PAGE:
In The Land of Tomorrow Hervey wrote …”Here I sit on this lofty hill beside a ruin of which all archeologists have read, and I am thinking of Marselino, and how beautiful he is, and how he is going tomorrow and I will never look far back into those deep dark liquid love wells more. How surprised I was yesterday to see the difference in the color of our hands when clasped; his, so dark, almost as dark as a negro’s yet having nothing of the smoky greasy black, but a clear bronze.

Both the ruins and the view from this mountain top are grand, but I am tired now and heartsick. Still I will remember all as long as I live. If I forget the heart sickness no matter…I went to the river with them [the other Mexican hands] and as were riding together, he told me again how often he would think of me, he and Catalina [“his intended”] together, and how he would write, and he would be very angry if I did not send him a photograph for I was his dearest friend and then slowly:

‘I care a great deal for you.’

And when I replied that I liked him better than all the others he said simply: ‘I know.’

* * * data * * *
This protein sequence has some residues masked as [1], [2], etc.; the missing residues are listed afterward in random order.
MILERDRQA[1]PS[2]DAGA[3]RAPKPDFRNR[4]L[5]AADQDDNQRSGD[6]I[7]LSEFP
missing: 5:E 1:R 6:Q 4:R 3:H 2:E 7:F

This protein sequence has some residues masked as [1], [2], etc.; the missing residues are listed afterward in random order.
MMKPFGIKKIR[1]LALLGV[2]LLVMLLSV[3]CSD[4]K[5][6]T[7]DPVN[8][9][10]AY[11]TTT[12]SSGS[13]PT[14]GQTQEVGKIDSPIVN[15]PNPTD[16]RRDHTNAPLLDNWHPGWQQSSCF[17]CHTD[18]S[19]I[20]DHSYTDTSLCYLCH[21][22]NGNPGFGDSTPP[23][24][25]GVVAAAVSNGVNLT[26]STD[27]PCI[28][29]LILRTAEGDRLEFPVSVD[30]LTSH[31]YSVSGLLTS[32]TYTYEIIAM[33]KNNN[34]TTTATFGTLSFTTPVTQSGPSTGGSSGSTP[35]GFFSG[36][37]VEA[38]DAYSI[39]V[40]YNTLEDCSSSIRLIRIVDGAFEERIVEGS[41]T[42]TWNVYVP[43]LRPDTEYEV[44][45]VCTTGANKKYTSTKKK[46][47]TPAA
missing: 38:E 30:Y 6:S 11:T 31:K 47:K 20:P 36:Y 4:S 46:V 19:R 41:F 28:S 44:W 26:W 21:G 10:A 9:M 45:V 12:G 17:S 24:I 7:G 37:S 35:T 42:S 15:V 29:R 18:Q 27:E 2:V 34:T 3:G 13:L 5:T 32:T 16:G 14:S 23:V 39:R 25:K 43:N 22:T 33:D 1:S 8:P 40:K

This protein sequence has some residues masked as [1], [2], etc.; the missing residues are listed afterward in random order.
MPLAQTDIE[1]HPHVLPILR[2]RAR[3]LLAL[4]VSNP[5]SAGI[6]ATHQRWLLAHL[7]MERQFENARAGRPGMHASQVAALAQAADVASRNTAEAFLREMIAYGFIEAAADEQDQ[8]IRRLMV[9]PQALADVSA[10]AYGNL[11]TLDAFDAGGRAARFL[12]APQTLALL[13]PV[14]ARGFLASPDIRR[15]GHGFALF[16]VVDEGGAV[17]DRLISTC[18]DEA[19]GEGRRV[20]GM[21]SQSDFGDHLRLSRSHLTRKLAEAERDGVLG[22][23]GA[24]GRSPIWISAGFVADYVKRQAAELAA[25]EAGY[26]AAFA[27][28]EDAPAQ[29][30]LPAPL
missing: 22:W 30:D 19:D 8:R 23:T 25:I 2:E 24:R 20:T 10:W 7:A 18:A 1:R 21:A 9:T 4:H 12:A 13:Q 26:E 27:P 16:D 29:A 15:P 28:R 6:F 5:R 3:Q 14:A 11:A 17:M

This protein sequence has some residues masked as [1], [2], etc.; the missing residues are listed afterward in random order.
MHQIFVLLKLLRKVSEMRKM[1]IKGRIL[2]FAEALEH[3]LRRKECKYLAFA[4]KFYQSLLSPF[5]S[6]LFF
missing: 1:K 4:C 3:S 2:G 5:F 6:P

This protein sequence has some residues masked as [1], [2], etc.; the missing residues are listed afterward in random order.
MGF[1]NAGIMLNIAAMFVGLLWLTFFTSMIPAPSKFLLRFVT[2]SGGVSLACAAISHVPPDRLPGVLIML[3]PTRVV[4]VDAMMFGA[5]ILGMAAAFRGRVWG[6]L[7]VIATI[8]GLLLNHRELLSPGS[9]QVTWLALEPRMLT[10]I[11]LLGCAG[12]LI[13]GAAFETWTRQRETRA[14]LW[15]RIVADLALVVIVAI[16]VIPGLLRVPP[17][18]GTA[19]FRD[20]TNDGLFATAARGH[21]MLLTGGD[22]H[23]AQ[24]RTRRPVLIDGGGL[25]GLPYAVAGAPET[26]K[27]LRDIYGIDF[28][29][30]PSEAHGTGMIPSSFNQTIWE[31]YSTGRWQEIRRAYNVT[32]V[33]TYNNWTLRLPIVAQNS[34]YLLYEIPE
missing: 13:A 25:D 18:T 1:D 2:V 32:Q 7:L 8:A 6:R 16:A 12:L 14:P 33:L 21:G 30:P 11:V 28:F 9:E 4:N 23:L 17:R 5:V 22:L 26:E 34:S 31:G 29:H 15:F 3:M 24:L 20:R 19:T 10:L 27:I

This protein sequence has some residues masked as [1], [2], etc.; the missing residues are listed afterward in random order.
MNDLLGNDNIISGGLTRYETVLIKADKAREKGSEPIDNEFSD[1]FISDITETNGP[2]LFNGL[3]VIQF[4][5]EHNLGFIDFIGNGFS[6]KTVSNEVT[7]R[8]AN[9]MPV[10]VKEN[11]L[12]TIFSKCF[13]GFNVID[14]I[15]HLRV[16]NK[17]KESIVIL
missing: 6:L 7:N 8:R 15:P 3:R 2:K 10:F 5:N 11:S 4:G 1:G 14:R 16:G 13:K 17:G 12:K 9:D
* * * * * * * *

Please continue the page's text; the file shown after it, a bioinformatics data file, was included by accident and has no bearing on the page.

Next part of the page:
I could look at him then, and I saw the lines around the beautiful mouth were quivering and drawing, and his throat was writhing. He turned toward me quickly and his eyes met mine. Ah, the shining of those eyes! He smiled; and I saw in every feature that he was saying, “It is hard to bear, but we are strong.”

He was gay when we parted; but the soft tender light was shining in his eyes. As he pulled his horse about and took off his hat waving a last laughing lingering good bye, he made the most beautiful picture I have ever seen.”

The Land of Tomorrow created a stir for it announced White’s homosexuality.

Hervey White as Pan Maverick Festival

The Maverick Festivals began in 1915 as a means to raise money to dig a well for the Maverick community. The festival was conceived as a bohemian carnival filled with communal spirit to be held during the afternoon and evening of the August full moon. A theatrical spectacle began after dark with performances by artists, musicians and local people followed by a costume ball. Attendance at the festival grew and grew and became more and more difficult to control and by 1929 it was reported that over 6,000 people were in attendance. In 1931 White suspended the festival. While living on the Maverick Lucille Blanch told me of the wonderful parties that were held back “when I was young.” This is a picture of Lucille from a festival in 1922. (more…)